Part of the great joy of our journey was reconnecting with old friends and we did plenty of that when we returned to Colorado and Denver and the front range. We had lived there in the first 12 years of our marriage and the memories were and are huge. All of our metro areas have their problems and Denver is no exception but it is surely one of our most incredible cities. The setting, climate and mile high atmosphere all combine to make health and fitness a priority for so many of the population.
We left Denver to ultimately reach Florida for our next winter.
We headed into heartland, driving through our legendary plains in Kansas with a wonderful eye opening stop in Lawrence, a fantastic town with tracks from the old stage coach lines still seen about it.
Northern Arkansas surprised us with its hill and wooded beauty and then we hit Alabama. Early on in our routing I had noted we would be roaming through Bama in football season. We were able to secure tickets to a game, (months before), and attended a Crimson Tide home game. What is today's thing for Oh My Gracious?....OMG? That is it. OMG. We were so obviously foreigners, but we had folks inviting us to come over for a beverage, chatting us up, thanking us for thinking of them. I had my picture taken with two Bama cheerleaders wearing enough makeup that it may have weighed more than I. We were entertained by a thirteen strong tuba section of the school marching band during this pre game tailgating frenzy. Alabama beat poor Miss State by something like 40 points.
It was all too rich and all too wonderfully America.
From there we did this and that and made our way to the bottom of Florida for what turned out to be a sweetly warm winter. We were immersed in the culture of "snowbirds" and were happy to be part. It is a group of northern folk, with many Canadians included, that descend on Florida to escape the hard times of the cold season. Florida is used to, and well equipped for this annual invasion which is good, because they asked for it, going back starting years ago. Florida is another part of loving America. It is clearly not Minnesota, but we are all connected, right?
As spring approached we wandered our way north. Our final leg was to be a summer spent in Maine.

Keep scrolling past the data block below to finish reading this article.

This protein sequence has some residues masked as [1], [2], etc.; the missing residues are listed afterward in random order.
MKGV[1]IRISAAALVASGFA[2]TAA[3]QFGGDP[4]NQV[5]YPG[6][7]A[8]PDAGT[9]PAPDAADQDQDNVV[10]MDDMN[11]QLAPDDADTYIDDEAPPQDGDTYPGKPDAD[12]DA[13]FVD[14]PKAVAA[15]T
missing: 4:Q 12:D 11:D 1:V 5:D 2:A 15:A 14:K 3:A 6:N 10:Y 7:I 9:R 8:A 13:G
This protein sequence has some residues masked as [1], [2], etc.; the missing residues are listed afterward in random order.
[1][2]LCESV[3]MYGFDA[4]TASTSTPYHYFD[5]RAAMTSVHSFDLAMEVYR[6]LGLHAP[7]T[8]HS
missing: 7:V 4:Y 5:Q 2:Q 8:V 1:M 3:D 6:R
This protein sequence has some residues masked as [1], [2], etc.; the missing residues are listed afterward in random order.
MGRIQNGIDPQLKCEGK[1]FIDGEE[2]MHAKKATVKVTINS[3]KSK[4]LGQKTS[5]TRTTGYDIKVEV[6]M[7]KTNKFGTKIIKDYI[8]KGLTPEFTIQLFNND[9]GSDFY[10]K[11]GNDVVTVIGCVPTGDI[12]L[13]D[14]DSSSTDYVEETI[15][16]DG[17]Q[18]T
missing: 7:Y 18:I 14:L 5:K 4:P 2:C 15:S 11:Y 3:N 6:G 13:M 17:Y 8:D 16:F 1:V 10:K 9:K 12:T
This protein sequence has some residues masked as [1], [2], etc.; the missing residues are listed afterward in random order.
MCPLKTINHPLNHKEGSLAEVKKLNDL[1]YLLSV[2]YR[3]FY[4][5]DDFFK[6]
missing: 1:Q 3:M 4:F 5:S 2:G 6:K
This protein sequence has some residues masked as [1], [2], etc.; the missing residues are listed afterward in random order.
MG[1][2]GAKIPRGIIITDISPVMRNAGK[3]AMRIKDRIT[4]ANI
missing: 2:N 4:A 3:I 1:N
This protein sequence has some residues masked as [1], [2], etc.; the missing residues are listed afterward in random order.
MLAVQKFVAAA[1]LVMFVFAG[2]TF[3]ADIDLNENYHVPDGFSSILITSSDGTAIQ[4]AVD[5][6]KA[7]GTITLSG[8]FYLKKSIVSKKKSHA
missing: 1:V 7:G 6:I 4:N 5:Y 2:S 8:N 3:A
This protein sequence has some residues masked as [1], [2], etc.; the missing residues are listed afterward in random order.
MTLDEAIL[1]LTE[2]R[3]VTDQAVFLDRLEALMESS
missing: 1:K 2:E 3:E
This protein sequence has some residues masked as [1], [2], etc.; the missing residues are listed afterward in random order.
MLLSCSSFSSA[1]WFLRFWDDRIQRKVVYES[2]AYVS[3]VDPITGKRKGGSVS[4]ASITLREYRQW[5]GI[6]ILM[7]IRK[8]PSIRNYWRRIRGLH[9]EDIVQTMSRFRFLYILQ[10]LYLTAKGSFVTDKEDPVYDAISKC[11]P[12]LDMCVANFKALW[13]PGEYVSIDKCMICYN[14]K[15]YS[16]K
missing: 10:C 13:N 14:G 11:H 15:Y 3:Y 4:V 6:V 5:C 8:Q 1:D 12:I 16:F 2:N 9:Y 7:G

On that wander, we stopped in Atlanta to see friends and family there. We went to the excellent Atlanta Aquarium and happened to be there amidst a few school outings. I was standing within the tunnel under the huge "fish tank" and a whale shark cruised by overhead. I hear a young female voice say something about awesome and see two school friends looking up, one in arab dress one a black american, holding hands. Humbly I tell you, I teared up and thought about my love for this country.
I never would have experienced that or all else here, had we just stayed home.
We spent our last RV summer in Maine, as different from California as it is from southwest Texas as it is from Kansas but still America and purely defined in its own way.
My biggest takeaway from this adventure, our Vilia Adventure? We have been privileged to have lived across the USA, not visited, lived. We had our home of the time with us. We'd wake up each morning at home, go to bed each night at home no matter where we were. We watched the local news and saw, with that, what our communities were dealing with of the moment, the community outreach to a family whose house burned, a school kid selling lemonade to help hurricane victims
a thousand miles away, a local car dealer donating a car to a community church after theirs was vandalized. It never stopped along our way.
We started out calling this Vilia Adventures, after a neighbor in my youth, an early embracer of the RV life who named their rig Vilia. Vilia is from a Wagner operetta, where she is the Witch of the Woods.
We could rename this, "Our Greatest Journey", as it became so much more than a vacation of just sightseeing. I love this great land I was born into more than ever.